Saturday, June 15, 2024
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Positively flushed with success

The seasons have properly turned with a slight scattering of snow on the Tararuas and a couple of killing frosts. 

The chilly nights have meant the demise of the last of the dahlias, so they have been cut down. 

The tomatoes had largely previously been removed from the garden as they had mostly run their course, but Honeybee [a supposed dwarf variety that has grown well over two metres] is growing very strongly still and continuing to produce masses of small yellow globe-shaped fruit. It has been fruiting so prolifically that I have been made some tomato sauce entirely from its fruit.

 This plant is growing underneath the eaves on an east-facing wall and is still happily flourishing despite having the outside leaves darkened by the frost. Time will tell how long it will last.

Funnily enough, I have been looking at the effects of cold on the opposite end of the growing cycle.

Each Christmas I watch my Christmas lilies grow and I think – “I wonder if they will cross with other lilies” so last year I crossed them with one of my favourites, ‘Lady Alice’. This is a hybrid derived from Lilium henryii and has reflexed petals that are apricot-coloured with white edges.

The seed pods filled up beautifully, and I kept a close watch on them as they matured, as I did not want the pods to split before I harvested the light seeds within.

While I waited, I looked up some literature on crosses with the Christmas lily, L. regale, and found some breeders saying they thought they had achieved hybrids with it, but in each case, the plants all bloomed as pure L. regale.

At first I was disappointed, then I thought that if I raised these plants from seed and ended up with a big batch of Christmas lilies – ell, there could be worse things than that!

The germination of these seeds will be a little tricky. Many plant species have evolved germination blockers to prevent them from sprouting at the wrong time of the year. However, these impediments can be overcome with a little thought.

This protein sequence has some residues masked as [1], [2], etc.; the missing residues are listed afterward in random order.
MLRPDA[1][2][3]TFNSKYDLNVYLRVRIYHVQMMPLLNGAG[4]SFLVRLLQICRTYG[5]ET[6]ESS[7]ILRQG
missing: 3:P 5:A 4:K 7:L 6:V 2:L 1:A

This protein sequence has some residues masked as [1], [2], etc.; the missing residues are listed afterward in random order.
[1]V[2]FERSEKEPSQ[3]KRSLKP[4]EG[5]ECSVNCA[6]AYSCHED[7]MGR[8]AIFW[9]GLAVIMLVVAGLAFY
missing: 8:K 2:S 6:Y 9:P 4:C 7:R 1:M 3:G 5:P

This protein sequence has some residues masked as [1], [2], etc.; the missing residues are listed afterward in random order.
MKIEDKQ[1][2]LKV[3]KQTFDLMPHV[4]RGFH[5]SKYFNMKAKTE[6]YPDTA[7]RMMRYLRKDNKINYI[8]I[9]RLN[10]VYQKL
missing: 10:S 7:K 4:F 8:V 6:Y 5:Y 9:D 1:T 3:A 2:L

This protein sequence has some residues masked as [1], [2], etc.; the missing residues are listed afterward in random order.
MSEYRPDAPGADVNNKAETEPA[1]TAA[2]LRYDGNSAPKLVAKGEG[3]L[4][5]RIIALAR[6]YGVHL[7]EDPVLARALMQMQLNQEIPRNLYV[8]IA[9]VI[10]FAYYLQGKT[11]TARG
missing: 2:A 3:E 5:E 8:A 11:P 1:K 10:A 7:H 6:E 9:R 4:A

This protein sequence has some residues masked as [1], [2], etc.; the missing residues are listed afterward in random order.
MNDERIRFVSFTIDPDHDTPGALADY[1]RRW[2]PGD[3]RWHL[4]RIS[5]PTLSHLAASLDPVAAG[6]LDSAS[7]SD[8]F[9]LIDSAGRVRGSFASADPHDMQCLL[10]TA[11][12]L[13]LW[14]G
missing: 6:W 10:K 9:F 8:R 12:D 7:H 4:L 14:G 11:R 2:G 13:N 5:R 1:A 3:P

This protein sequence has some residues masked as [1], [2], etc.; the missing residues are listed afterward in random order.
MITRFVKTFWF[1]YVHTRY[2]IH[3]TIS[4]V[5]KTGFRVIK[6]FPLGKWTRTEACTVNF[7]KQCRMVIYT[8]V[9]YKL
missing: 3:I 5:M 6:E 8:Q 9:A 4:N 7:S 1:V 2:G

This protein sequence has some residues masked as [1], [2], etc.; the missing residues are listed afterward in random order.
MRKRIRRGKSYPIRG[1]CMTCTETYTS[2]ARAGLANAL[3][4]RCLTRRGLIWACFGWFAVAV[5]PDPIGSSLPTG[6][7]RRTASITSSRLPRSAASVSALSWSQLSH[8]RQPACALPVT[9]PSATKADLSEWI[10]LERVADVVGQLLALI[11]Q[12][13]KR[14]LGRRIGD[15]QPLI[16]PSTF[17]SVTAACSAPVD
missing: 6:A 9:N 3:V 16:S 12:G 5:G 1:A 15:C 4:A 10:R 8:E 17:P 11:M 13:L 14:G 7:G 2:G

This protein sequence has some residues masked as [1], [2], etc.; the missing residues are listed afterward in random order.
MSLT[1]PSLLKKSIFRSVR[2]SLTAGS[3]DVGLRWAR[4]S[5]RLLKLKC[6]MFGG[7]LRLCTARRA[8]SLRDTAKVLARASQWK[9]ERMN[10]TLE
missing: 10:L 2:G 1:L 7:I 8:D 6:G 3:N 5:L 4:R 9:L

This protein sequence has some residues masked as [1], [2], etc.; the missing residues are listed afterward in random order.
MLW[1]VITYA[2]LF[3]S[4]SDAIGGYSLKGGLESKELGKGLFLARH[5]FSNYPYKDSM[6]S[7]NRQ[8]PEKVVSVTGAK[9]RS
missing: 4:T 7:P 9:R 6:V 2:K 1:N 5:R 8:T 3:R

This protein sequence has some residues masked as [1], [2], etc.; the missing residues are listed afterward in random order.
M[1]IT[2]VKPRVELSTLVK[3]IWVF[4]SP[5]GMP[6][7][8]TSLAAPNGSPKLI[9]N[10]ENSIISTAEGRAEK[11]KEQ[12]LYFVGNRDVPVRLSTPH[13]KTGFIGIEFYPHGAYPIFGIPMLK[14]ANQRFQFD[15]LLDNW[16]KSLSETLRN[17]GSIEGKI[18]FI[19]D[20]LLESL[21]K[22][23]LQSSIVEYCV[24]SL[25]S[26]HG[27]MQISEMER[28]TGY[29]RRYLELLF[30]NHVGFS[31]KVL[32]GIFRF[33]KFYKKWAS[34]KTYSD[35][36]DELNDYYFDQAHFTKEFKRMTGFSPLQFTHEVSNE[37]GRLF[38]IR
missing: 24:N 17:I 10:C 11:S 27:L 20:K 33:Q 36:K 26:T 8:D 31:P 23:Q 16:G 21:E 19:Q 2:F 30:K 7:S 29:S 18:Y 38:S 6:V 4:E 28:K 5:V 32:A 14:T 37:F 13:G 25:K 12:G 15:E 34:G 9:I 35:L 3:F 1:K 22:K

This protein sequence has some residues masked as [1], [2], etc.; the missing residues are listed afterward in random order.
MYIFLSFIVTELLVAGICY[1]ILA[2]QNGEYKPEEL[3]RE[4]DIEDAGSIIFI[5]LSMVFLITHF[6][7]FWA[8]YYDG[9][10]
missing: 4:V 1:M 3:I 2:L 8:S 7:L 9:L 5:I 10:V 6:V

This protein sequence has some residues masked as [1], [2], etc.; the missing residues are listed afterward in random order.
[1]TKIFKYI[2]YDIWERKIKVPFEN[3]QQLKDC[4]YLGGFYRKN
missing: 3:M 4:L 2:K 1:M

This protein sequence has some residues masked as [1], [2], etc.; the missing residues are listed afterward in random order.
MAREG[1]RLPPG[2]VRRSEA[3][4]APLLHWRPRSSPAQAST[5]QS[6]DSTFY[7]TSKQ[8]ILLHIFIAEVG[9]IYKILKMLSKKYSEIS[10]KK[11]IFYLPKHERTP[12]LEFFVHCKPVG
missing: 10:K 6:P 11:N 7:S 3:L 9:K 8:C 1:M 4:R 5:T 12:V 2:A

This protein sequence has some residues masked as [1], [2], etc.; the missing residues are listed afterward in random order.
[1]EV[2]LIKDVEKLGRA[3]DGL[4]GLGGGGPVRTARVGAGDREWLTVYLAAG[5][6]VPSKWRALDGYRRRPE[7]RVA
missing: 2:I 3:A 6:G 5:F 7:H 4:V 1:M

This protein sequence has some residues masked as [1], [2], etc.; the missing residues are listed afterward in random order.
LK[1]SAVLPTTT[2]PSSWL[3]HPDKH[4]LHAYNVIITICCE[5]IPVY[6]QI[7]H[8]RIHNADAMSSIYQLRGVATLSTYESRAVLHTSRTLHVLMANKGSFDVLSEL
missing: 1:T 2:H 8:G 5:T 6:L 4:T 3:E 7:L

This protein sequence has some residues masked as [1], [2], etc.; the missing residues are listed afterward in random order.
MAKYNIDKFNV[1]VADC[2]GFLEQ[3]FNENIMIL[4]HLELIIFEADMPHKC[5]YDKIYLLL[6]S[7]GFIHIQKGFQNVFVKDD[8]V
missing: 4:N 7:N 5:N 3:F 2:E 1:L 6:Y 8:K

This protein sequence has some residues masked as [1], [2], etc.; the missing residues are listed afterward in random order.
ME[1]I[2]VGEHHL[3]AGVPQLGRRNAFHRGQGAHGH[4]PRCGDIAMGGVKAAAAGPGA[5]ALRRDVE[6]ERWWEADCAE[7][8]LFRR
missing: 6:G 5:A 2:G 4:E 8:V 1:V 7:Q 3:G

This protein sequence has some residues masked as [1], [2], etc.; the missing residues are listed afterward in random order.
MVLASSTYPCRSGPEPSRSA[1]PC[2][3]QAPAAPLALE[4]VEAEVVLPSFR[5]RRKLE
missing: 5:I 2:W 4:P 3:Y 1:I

Most perennial plants come form areas with very cold winters and have evolved techniques to stop their seed from germinating in the autumn when the seeds first fall, or in the middle of winter, when they would be killed off by frost.

They require a period of cold weather followed by warmer temperatures that signal the arrival of spring and better growing conditions.

To overcome these roadblocks to germination nursery owners and plant breeders use a technique called stratification. The seeds are placed in layers in moist sand and stored in sealed containers until the blockers have been surpassed.

There are two different kinds of stratification – warm and cold. For many plants, the seeds drop in autumn and have a mild period before experiencing winter, so to duplicate that, a warm stratification can take place, where the containers are kept at room temperature for a month or six weeks.  Following that, they are placed in the bottom of the fridge for a few months before sowing in the spring.

Christmas lily seeds require such a process so I will have to check with the Head Gardener that she does not mind a container or two of seeds sitting in the bottom of the fridge, rubbing shoulders with the bottles of milk.

Of course, many plants have had this process bred out of them.  Almost all our popular vegetables probably had germination inhibitors in the DNA, but many generations of choosing only those plants that successfully germinate easily has meant that element has been bred out of them. Ease of germination is something that is a determinant of how successful a new vegetable strain will be. 

Some cucumbers require the right temperature to germinate. In the nursery we used to place some of the more expensive hybrid Telegraph types in moist materials atop a hot bed and always keep them moist until they germinated. They had to then be pricked out very quickly as the roots would penetrate the material making them difficult to move. That was critical because it was expensive – over $1 per seed.

Some perennials exhibit an extreme form of stratification. If kept in warm stratification, a root will develop, but no leaves – these are only initiated by a period of cold stratification. In the wild these plants usually produce the root in the second summer after falling, then the shoots will appear in the following summer.

In a little twist, some seeds seem to have inhibitors that need to be washed away. In that case, some breeders place the seed in a mess bag in the cistern of the toilet, ensuring that the seed regularly has water flowing past it, washing away the inhibitor.

I have used the technique for Pacific Coast irises, and it works well. And no, the flowers were not flushed with colour.


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